(1) “Mental illnesses,” even severe ones, are relational. Psychiatry, by focusing almost exclusively on biology, is making itself increasingly irrelevant.
(2) Psychoactive substances provide at best, temporary relief, but always make things worse in the long run. They make things worse directly (chemically) and indirectly by distracting from the real issues.
(3) All psychoactive substances have rebound and withdrawal-related problems. “Relapse” rates, in general, during withdrawal from psychiatric drugs, are about 10 times higher than would be expected if the drug had never been taken.
(4) “All biopsychiatric treatments share a common mode of action — the disruption of normal brain function” (Peter Breggin, M.D., Brain Disabling Treatments in Psychiatry, Springer Pub. Co., 1997, p. 3). Drugs never correct imbalances. They never improve the brain. They “work” by impairing the brain and dampening feelings in various ways.
“A generation ago, psychiatrists admitted that their diagnoses were unreliable and agreed that this was a major scientific problem. So in 1980, in an attempt to eliminate this embarrassment, they created the DSM-III with concrete behavioral checklists and formal decision-making rules, but they failed to correct the problem. Psychiatric diagnoses remain unreliable, but now psychiatry no longer talks about the unreliability problem.”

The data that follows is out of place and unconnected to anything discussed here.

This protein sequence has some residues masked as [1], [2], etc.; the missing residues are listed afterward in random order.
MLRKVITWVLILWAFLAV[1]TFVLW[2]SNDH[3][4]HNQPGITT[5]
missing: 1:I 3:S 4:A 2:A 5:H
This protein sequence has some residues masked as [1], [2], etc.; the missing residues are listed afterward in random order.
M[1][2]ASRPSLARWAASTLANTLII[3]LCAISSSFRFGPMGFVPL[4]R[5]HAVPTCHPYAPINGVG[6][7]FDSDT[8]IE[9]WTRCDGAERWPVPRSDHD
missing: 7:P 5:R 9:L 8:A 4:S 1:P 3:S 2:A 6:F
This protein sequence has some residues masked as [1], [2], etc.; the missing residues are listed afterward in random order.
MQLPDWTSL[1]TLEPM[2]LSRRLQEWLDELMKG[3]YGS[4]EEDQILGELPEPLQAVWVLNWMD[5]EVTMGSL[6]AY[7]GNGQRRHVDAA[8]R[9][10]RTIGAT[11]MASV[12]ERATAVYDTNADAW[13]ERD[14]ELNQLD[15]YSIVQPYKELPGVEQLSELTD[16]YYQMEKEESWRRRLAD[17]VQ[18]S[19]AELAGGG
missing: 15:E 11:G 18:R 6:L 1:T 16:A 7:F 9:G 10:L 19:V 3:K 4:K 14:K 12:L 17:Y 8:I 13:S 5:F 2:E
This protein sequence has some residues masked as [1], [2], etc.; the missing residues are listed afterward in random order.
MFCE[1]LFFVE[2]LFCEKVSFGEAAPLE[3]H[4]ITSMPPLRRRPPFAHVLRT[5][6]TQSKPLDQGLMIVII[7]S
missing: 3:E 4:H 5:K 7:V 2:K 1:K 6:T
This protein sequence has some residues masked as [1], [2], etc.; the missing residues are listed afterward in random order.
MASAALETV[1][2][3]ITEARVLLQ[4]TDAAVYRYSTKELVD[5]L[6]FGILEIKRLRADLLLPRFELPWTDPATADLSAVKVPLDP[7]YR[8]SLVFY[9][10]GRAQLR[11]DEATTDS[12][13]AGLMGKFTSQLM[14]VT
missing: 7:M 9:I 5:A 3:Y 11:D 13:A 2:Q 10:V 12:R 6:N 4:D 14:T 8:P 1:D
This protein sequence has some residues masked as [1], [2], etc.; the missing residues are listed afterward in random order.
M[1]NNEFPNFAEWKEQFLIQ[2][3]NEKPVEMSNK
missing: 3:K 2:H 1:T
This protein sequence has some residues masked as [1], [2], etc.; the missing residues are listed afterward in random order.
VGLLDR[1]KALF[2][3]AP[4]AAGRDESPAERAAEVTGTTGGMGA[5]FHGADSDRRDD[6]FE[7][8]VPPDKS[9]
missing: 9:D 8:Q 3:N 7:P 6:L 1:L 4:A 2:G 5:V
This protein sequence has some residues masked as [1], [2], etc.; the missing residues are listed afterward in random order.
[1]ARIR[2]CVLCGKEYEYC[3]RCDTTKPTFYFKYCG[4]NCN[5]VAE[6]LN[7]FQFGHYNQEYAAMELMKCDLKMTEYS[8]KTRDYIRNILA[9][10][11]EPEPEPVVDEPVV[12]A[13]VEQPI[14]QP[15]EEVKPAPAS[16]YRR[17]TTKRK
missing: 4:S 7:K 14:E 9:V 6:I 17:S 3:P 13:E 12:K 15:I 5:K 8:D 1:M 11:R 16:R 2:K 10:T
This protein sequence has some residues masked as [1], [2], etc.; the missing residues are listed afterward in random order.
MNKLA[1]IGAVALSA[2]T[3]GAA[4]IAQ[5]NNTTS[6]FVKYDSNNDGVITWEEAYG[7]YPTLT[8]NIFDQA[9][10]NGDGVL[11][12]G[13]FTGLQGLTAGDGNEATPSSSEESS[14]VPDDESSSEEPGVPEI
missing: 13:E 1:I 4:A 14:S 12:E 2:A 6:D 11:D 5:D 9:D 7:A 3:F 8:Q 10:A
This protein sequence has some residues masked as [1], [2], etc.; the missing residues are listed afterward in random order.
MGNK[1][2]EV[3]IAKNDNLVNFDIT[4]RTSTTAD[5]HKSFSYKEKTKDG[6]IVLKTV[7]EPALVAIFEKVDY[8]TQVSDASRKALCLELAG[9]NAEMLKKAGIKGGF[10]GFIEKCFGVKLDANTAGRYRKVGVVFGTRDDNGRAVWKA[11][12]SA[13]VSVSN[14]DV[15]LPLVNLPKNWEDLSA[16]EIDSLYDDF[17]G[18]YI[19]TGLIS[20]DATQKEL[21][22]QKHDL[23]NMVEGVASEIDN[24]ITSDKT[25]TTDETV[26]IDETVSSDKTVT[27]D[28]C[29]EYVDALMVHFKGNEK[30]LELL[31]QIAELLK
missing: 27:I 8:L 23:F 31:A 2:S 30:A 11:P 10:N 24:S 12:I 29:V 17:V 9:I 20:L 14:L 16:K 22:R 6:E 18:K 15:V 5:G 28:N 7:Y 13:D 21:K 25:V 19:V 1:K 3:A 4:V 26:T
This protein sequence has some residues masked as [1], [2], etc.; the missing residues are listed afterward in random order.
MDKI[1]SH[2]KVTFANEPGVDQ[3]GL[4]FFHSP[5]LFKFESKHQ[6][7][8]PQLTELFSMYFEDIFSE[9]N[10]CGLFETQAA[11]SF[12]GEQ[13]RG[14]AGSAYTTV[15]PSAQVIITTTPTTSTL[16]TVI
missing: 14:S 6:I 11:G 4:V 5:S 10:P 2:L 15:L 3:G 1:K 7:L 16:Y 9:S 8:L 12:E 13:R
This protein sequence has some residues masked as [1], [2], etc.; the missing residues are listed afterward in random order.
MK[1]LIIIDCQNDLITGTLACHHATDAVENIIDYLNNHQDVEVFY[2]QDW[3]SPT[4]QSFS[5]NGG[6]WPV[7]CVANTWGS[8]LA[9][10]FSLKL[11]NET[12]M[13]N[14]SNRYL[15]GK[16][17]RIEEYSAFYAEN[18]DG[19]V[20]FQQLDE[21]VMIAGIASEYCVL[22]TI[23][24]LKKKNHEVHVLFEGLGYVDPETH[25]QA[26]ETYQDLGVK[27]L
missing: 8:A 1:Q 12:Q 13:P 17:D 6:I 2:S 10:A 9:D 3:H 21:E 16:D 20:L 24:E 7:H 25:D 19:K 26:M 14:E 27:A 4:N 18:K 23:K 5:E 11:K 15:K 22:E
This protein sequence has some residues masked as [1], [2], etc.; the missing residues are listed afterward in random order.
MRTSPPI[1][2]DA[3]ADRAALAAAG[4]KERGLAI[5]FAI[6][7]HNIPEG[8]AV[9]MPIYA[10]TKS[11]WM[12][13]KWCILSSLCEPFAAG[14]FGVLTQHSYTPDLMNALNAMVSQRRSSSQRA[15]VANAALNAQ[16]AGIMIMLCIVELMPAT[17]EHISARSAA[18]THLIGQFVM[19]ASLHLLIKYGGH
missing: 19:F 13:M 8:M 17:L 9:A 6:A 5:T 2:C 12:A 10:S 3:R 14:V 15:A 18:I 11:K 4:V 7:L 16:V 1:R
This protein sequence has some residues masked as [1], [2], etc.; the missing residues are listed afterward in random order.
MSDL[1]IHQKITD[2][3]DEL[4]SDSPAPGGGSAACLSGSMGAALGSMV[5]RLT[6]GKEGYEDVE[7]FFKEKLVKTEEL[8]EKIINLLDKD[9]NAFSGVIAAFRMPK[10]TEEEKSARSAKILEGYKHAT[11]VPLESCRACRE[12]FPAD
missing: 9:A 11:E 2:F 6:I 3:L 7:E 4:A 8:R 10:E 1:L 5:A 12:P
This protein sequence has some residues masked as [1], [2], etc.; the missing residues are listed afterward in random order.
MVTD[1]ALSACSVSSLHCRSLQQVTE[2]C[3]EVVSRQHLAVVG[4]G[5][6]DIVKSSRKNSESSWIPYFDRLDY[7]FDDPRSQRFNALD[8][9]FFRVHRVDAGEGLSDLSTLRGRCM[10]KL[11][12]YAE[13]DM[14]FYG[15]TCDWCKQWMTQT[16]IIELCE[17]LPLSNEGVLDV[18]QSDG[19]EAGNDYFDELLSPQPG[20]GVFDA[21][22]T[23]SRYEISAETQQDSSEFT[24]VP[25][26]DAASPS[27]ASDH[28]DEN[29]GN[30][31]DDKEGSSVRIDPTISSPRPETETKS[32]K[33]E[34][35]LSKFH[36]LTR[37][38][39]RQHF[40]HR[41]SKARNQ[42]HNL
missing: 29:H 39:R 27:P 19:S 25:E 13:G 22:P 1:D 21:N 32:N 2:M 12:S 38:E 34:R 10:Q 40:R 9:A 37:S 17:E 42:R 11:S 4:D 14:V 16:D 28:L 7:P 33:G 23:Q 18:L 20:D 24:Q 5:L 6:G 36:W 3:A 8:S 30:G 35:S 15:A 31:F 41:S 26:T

1. The United States spends $113 billion on mental health treatment. That works out to about 5.6 percent of the national health-care spending, according to a 2011 paper in the journal Health Affairs.
Last year, US giant Pfizer, the world’s largest drug company by pharmaceutical revenue, made an eye-watering 42% profit margin. As one industry veteran understandably says: “I wouldn’t be able to justify [those kinds of margins].”
“There have been double-digit increases in yearly Medicaid drug spending with psychiatric drugs representing the largest percentage of that cost. [i] Psychiatric medications are among Medicaid’s most costly and commonly prescribed drugs. [ii] While Medicaid officials (many former pharmaceutical industry employees) reported concerns about the effects of restricting access to drugs for those with serious mental illnesses, such as schizophrenia, but these officials do not seem adequately concerned about the growing numbers of adverse effects, episodes of violence, fatalities and suicides on these medications. Side effects of psychiatric medications can include seizures, low blood pressure, irregular heartbeat, diabetes, tardive dyskinesia (a neurological disorder characterized by involuntary movement), and other extrapyramidal symptoms (neurological side effects).”